April 2007


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"Hlava, Paul" <[log in to unmask]>
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JEOL-Focused Probe Users List <[log in to unmask]>
Thu, 5 Apr 2007 11:16:31 -0600
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Hi All, 

	I just have to add my 2 or maybe 4 cents into this discussion.

	Cent 1.  Rastering while analyzing is the worst possible way to
do a "bulk" analysis of inhomogeneous materials due to the "flag pole
effect" (my term or I may have heard it a long time ago).  The beam is
not rastered evenly.  A delay is programmed into the raster at the
beginning of each horizontal line to compensate for hysteresis in the
scanning coils.  This produces a "flagpole" of extra dwell time at the
left side of the raster.  AND there is a longer delay at the start of
each vertical sweep for the same reason.  This produces a ball-shaped
"finial" on the flagpole (the flag portion is the evenly rastered,
rectangular portion).  The flag and pole can be seen by viewing a small
raster on a fluorescent (OK, cathodoluminescent) sample.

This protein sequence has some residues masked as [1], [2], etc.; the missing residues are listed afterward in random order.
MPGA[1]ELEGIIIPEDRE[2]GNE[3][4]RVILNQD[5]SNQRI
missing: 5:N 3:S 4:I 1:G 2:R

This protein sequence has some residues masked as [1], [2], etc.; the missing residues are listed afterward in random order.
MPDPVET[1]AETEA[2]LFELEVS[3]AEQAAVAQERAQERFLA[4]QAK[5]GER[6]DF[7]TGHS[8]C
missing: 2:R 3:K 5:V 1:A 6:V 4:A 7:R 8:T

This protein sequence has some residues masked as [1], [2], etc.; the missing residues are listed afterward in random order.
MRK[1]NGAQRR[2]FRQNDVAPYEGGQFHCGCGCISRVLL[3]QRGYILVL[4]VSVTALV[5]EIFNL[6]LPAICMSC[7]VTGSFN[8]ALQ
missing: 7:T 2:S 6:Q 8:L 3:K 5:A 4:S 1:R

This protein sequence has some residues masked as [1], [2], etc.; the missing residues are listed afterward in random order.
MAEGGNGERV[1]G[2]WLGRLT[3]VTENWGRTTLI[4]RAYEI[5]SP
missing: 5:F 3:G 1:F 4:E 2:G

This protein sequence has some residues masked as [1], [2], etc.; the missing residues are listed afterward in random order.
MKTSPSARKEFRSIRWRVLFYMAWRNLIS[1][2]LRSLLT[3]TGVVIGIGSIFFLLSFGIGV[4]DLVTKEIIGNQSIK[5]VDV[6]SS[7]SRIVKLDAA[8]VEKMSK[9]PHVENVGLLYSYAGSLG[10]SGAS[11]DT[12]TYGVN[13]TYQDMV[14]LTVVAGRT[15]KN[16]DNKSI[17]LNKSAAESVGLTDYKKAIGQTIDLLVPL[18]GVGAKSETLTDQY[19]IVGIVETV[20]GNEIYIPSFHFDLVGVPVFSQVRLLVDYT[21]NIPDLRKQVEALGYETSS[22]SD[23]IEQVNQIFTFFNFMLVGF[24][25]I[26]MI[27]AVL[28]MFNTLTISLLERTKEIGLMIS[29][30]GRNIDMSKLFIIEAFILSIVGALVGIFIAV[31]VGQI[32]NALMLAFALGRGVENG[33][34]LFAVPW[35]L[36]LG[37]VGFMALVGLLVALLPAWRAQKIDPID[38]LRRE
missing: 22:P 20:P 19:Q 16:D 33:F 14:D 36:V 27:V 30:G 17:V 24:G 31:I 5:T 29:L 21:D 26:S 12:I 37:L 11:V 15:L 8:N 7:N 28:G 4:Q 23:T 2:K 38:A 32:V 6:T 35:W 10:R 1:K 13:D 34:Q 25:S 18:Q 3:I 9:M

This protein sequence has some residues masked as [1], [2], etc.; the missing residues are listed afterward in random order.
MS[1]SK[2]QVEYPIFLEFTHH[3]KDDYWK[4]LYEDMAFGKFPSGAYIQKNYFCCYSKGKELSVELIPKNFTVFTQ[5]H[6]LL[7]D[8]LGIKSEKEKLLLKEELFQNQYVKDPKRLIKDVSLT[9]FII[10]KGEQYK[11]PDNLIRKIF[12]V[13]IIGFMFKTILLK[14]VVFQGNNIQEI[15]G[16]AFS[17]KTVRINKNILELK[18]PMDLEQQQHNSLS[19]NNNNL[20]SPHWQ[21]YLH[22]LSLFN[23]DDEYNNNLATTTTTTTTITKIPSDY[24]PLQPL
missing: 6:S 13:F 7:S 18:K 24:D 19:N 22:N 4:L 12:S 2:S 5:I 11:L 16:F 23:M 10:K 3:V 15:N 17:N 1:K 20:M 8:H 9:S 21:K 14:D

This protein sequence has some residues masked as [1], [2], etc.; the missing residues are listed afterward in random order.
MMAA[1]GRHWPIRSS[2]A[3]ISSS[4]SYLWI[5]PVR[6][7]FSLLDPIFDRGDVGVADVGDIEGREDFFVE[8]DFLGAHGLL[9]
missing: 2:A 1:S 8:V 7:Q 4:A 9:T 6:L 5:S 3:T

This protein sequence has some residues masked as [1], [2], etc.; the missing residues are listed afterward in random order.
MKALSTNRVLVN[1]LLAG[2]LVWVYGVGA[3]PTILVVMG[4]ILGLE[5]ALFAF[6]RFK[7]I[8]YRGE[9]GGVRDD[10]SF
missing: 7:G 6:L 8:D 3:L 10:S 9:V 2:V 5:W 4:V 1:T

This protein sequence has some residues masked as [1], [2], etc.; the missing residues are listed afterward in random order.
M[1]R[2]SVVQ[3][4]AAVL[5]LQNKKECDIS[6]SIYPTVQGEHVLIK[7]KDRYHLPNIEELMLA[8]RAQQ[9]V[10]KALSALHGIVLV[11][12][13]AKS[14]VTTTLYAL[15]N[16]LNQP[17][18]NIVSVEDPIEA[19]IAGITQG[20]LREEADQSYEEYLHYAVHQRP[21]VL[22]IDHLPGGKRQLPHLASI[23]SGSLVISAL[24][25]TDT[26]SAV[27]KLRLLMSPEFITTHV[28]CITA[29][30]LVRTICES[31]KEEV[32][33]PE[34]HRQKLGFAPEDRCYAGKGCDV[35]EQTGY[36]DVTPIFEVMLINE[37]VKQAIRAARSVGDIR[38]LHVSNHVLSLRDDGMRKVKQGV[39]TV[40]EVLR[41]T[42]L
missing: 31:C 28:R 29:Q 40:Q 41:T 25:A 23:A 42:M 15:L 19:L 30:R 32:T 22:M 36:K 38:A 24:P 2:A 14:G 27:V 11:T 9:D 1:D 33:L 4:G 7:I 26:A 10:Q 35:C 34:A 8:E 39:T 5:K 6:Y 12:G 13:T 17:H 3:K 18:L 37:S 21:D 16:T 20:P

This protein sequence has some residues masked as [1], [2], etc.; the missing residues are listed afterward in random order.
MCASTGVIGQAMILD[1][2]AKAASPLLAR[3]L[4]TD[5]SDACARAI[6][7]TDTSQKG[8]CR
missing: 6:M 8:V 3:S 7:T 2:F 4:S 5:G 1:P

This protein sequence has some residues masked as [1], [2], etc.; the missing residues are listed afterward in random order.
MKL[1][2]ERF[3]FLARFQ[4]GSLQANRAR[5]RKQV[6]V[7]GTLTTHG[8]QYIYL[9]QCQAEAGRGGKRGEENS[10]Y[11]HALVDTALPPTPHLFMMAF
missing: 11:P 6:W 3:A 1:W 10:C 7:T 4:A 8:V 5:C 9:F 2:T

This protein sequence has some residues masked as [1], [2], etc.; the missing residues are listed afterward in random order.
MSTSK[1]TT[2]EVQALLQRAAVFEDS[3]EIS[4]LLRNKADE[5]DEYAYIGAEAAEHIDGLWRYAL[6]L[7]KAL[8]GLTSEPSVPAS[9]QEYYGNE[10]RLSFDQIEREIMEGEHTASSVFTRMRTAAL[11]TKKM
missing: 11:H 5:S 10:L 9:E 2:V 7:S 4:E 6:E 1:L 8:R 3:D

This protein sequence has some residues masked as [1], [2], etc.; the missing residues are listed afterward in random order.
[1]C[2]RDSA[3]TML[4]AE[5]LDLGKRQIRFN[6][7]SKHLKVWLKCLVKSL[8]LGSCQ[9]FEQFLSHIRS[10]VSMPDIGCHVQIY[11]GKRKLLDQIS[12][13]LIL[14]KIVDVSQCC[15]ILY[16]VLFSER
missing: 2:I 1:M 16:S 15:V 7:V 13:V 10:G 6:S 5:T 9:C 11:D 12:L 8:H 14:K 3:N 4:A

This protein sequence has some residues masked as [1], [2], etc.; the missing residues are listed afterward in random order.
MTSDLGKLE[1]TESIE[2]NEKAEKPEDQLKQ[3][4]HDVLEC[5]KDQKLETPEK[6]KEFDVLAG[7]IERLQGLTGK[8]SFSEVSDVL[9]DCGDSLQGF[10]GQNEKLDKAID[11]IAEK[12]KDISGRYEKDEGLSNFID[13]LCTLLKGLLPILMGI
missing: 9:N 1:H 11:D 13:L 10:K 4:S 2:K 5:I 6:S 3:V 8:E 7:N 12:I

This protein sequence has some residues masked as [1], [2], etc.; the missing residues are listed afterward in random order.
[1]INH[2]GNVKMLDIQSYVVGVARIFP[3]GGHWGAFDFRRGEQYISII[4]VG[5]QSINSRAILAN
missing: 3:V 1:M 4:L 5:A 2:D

Cent 2.  A defocused beam is better.  I have never been able to
determine if the beam intensity is evenly distributed.  Visual
examination of the beam on a CL material SEEMS/APPEARS to be uniform.  

	Cent 3.  A focused beam trace on a lot of points is best. I
often do 300 to 500 points on Al alloys with minor amounts of
intermetallic compounds that contain most of the alloying elements.  The
summaries of these long traces usually allow me to uniquely identify the
particular alloy.

	Cent 4.  All of these methods have one big problem.  At times
your beam is going to be on 2 or more phases at the same time.  This
means YOU are lying to your correction program (it assumes a homogeneous
target).  The severity of the inaccuracy produced is directly
proportional to the interferences of the elements in the system and the
size of the various phases.  (I often get 107 % analyses on Sn/Pb
solders.)  The bigger the grains are, the better the average becomes
because you are more often on one phase at a time.

	Chuck, I empathize with your specification problem.  We have to
work with specs at Sandia a lot.  One "funny" thing is some old specs
call for analytical techniques no longer present at Sandia.  (But I
better not get into a discussion of management shortsightedness here.)


Paul F. Hlava 
Electron Microprobe Laboratories 
Department 01822 - Materials Characterization 
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mail to 
Sandia National Laboratories 
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Albuquerque, NM 87185-0886